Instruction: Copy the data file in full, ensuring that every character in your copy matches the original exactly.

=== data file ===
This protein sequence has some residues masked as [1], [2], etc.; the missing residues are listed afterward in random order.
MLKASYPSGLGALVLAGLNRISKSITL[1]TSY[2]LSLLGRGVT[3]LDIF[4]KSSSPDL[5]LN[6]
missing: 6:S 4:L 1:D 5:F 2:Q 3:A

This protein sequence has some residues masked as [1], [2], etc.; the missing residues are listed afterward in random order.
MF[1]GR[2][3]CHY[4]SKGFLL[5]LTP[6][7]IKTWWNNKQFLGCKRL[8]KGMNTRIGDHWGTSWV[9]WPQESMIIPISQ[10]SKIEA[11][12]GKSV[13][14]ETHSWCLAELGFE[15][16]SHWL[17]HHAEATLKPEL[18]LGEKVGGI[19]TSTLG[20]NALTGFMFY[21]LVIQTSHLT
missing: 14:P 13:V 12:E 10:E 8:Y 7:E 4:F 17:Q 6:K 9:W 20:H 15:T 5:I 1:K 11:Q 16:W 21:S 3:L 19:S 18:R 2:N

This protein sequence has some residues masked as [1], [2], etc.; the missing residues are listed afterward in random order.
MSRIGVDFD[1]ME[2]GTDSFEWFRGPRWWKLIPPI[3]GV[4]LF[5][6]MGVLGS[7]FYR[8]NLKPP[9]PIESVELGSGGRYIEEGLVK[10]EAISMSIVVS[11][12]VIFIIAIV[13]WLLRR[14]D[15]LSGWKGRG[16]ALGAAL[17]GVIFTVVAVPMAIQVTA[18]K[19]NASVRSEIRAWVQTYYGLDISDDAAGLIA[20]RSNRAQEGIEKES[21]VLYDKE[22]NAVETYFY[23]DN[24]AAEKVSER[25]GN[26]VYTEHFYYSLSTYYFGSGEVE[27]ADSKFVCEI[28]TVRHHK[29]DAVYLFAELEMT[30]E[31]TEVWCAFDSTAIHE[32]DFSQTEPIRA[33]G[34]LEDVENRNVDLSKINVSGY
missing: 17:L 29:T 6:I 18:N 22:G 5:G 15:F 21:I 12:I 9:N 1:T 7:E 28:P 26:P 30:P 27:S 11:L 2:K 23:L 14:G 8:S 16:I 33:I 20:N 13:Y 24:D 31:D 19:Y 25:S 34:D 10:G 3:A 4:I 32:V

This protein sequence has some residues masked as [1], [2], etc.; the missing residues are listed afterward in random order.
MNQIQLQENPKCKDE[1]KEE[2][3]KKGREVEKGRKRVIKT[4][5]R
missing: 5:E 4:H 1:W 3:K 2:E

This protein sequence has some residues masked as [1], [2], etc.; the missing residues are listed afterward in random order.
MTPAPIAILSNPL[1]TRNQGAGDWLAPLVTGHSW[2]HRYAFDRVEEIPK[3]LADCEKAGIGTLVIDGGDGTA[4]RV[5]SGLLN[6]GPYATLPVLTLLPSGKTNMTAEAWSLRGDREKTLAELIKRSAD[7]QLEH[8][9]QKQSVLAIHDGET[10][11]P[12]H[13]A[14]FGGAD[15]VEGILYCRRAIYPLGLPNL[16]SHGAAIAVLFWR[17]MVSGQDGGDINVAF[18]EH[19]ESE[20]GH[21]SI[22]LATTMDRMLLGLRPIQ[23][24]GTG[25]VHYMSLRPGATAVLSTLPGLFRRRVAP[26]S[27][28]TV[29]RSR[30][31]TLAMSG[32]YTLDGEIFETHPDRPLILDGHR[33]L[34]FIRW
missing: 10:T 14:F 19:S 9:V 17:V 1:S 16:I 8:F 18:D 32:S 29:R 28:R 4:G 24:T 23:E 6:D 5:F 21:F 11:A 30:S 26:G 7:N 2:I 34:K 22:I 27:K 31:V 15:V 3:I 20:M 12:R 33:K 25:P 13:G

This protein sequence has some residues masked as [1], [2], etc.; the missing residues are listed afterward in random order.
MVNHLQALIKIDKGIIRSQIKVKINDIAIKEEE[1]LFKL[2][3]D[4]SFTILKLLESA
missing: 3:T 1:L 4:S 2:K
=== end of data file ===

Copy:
This protein sequence has some residues masked as [1], [2], etc.; the missing residues are listed afterward in random order.
MLKASYPSGLGALVLAGLNRISKSITL[1]TSY[2]LSLLGRGVT[3]LDIF[4]KSSSPDL[5]LN[6]
missing: 6:S 4:L 1:D 5:F 2:Q 3:A

This protein sequence has some residues masked as [1], [2], etc.; the missing residues are listed afterward in random order.
MF[1]GR[2][3]CHY[4]SKGFLL[5]LTP[6][7]IKTWWNNKQFLGCKRL[8]KGMNTRIGDHWGTSWV[9]WPQESMIIPISQ[10]SKIEA[11][12]GKSV[13][14]ETHSWCLAELGFE[15][16]SHWL[17]HHAEATLKPEL[18]LGEKVGGI[19]TSTLG[20]NALTGFMFY[21]LVIQTSHLT
missing: 14:P 13:V 12:E 10:E 8:Y 7:E 4:F 17:Q 6:K 9:W 20:H 15:T 5:I 1:K 11:Q 16:W 21:S 3:L 19:S 18:R 2:N

This protein sequence has some residues masked as [1], [2], etc.; the missing residues are listed afterward in random order.
MSRIGVDFD[1]ME[2]GTDSFEWFRGPRWWKLIPPI[3]GV[4]LF[5][6]MGVLGS[7]FYR[8]NLKPP[9]PIESVELGSGGRYIEEGLVK[10]EAISMSIVVS[11][12]VIFIIAIV[13]WLLRR[14]D[15]LSGWKGRG[16]ALGAAL[17]GVIFTVVAVPMAIQVTA[18]K[19]NASVRSEIRAWVQTYYGLDISDDAAGLIA[20]RSNRAQEGIEKES[21]VLYDKE[22]NAVETYFY[23]DN[24]AAEKVSER[25]GN[26]VYTEHFYYSLSTYYFGSGEVE[27]ADSKFVCEI[28]TVRHHK[29]DAVYLFAELEMT[30]E[31]TEVWCAFDSTAIHE[32]DFSQTEPIRA[33]G[34]LEDVENRNVDLSKINVSGY
missing: 17:L 29:T 6:I 18:N 22:G 5:G 15:F 21:I 12:I 9:N 1:T 7:E 28:P 26:P 30:P 27:S 11:L 2:K 23:L 14:G 8:S 16:I 33:I 20:N 13:Y 24:D 31:D 19:Y 25:S 34:D 10:G 3:A 4:I 32:V

This protein sequence has some residues masked as [1], [2], etc.; the missing residues are listed afterward in random order.
MNQIQLQENPKCKDE[1]KEE[2][3]KKGREVEKGRKRVIKT[4][5]R
missing: 5:E 4:H 1:W 3:K 2:E

This protein sequence has some residues masked as [1], [2], etc.; the missing residues are listed afterward in random order.
MTPAPIAILSNPL[1]TRNQGAGDWLAPLVTGHSW[2]HRYAFDRVEEIPK[3]LADCEKAGIGTLVIDGGDGTA[4]RV[5]SGLLN[6]GPYATLPVLTLLPSGKTNMTAEAWSLRGDREKTLAELIKRSAD[7]QLEH[8][9]QKQSVLAIHDGET[10][11]P[12]H[13]A[14]FGGAD[15]VEGILYCRRAIYPLGLPNL[16]SHGAAIAVLFWR[17]MVSGQDGGDINVAF[18]EH[19]ESE[20]GH[21]SI[22]LATTMDRMLLGLRPIQ[23][24]GTG[25]VHYMSLRPGATAVLSTLPGLFRRRVAP[26]S[27][28]TV[29]RSR[30][31]TLAMSG[32]YTLDGEIFETHPDRPLILDGHR[33]L[34]FIRW
missing: 10:T 14:F 19:S 9:V 17:V 1:S 16:I 8:F 18:D 32:S 29:R 28:R 4:G 24:T 23:E 6:D 5:F 21:F 11:A 30:S 26:G 7:N 2:I 34:K 22:I 27:K 31:V 15:V 3:I 20:M 12:R 33:K 25:P 13:G

This protein sequence has some residues masked as [1], [2], etc.; the missing residues are listed afterward in random order.
MVNHLQALIKIDKGIIRSQIKVKINDIAIKEEE[1]LFKL[2][3]D[4]SFTILKLLESA
missing: 3:T 1:L 4:S 2:K